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Summary:

As the mobile app market grows, it’s creating new opportunities for app marketing companies like Tapjoy, which has raised $30 million even after running into an Apple ban on one of its products. The new money highlights the opportunities available as the app market booms.

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As the mobile app market grows, it’s creating new opportunities for application marketing companies like Tapjoy, which has raised $30 million even after running into an Apple ban on one of its products. The new money, which follows on a $21 million investment last year, highlights the growing market Tapjoy is playing in and shows that despite problems with Apple, Tapjoy and others can find success as the app boom extends to multiple platforms.

Tapjoy’s investment was led by JP Morgan, which joins existing investors Rho Ventures, InterWest Partners, North Bridge Venture Partners and D. E. Shaw Ventures in this Series D round. To date, Tapjoy, formerly known as Offerpal, has raised $70 million. Mihir Shah, Tapjoy’s CEO, said the money will go toward acquisitions and building out the engineering and sales teams. The company expects to double its 70 employees in the next couple of quarters.

Shah said San Francisco-based Tapjoy is reaching up to 30 million users a day with its campaigns. That’s even after Apple closed the door this spring on so-called incentivized app installs, in which a user can gain virtual currency or goods in exchange for downloading another app. Apple didn’t say why it banned new and updated apps with incentivized installs but indicated that it was because the downloads were affecting the App Store rankings. Tapjoy was the leader in this field of pay-per-install app monetization but has now shifted its efforts on iOS to more traditional banner ads or cost per action campaigns, in which users gain currency in exchange for watching a video or completing some other task.

Shah said Tapjoy, which became profitable in the fourth quarter last year, has not missed a beat with the loss of incentivized installs on iOS. He said the growth of Android, which is doubling month over month, as well as a new opportunity on Windows Phone 7, have helped Tapjoy maintain its momentum. Tapjoy last month started a $5 million Android fund to help developers port their apps to Android, which doesn’t ban incentivized installs, and also recently started supporting Windows Phone 7.

“Regardless of what Apple did with respect to incentivized app installs, the mobile app market we power is booming,” said Shah. “It’s booming on Apple and a variety of platforms.”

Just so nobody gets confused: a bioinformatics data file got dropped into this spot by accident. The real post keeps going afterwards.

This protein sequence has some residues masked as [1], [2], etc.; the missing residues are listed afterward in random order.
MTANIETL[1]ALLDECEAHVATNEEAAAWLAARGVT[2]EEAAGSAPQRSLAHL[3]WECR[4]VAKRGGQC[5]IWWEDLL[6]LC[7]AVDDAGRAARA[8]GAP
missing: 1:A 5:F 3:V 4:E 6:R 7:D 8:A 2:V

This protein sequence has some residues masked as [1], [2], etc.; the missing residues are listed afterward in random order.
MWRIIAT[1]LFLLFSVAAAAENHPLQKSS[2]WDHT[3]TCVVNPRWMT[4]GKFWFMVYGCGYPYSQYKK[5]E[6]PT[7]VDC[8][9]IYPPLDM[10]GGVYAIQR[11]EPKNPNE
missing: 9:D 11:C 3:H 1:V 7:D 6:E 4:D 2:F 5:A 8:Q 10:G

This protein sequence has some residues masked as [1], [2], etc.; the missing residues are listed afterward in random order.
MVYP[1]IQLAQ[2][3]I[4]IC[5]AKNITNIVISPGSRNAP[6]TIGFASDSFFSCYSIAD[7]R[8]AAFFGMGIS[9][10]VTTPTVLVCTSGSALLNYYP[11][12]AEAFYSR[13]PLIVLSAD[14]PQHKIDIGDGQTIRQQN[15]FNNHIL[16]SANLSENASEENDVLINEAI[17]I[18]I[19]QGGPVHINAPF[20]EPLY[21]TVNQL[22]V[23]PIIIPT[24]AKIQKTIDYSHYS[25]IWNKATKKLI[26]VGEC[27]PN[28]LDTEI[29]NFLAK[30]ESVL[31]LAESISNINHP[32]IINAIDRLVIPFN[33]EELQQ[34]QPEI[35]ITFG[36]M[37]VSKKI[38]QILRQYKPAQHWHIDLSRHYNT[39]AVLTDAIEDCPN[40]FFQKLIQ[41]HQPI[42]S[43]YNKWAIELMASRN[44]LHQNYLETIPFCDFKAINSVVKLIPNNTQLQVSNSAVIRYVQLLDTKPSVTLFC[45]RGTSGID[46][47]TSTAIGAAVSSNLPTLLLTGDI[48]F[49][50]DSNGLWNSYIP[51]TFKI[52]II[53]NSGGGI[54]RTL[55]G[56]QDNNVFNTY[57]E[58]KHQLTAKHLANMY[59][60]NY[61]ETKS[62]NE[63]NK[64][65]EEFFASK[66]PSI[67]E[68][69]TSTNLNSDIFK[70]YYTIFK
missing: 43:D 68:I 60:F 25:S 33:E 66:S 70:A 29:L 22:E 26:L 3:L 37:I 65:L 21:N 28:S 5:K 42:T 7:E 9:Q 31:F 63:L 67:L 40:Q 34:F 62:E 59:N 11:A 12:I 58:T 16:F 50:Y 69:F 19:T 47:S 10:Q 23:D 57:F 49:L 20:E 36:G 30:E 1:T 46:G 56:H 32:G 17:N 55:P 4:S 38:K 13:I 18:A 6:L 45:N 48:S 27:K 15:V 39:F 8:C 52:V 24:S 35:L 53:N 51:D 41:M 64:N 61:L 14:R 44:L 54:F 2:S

Even though Tapjoy has moved on from the incentivized app install situation with Apple, it wasn’t without a fight. The company floated a couple of ideas by Apple including not having app downloads count toward the App Store rankings. But Shah said Apple has not responded at all.

Shah said it’s disappointing because he believes pay-per-install can be a legitimate tool when limits are applied. Without it, developers are having to pay more for other app marketing. Incentivized installs were also a significant way for developers to monetize their apps beyond traditional advertising or in-app purchases. But ultimately, the standoff has forced Tapjoy to diversify and it seems to be doing well because of it. The reality is, in a market that’s expected to hit $37 billion by 2015, many mobile apps will increasingly need help to be noticed and downloaded and serving this market is just getting more lucrative.

  1. Developers are always looking for creative ways to market their apps, and Tapjoy’s incentivized downloads proved successful until Apple pulled the plug on it. With Android’s market share increasing, there’s no doubt users are hungry to consume and find content easily. At the Mobile Marketing Forum held in NYC a couple weeks ago, Patrick Mork, CMO of GetJar noted that the best way to advertise a new application was through viral word-of-mouth, which can be hard to bolster without other forms of app advertising helping it along. It’s great that Tapjoy has continued to evolve despite some early setbacks.

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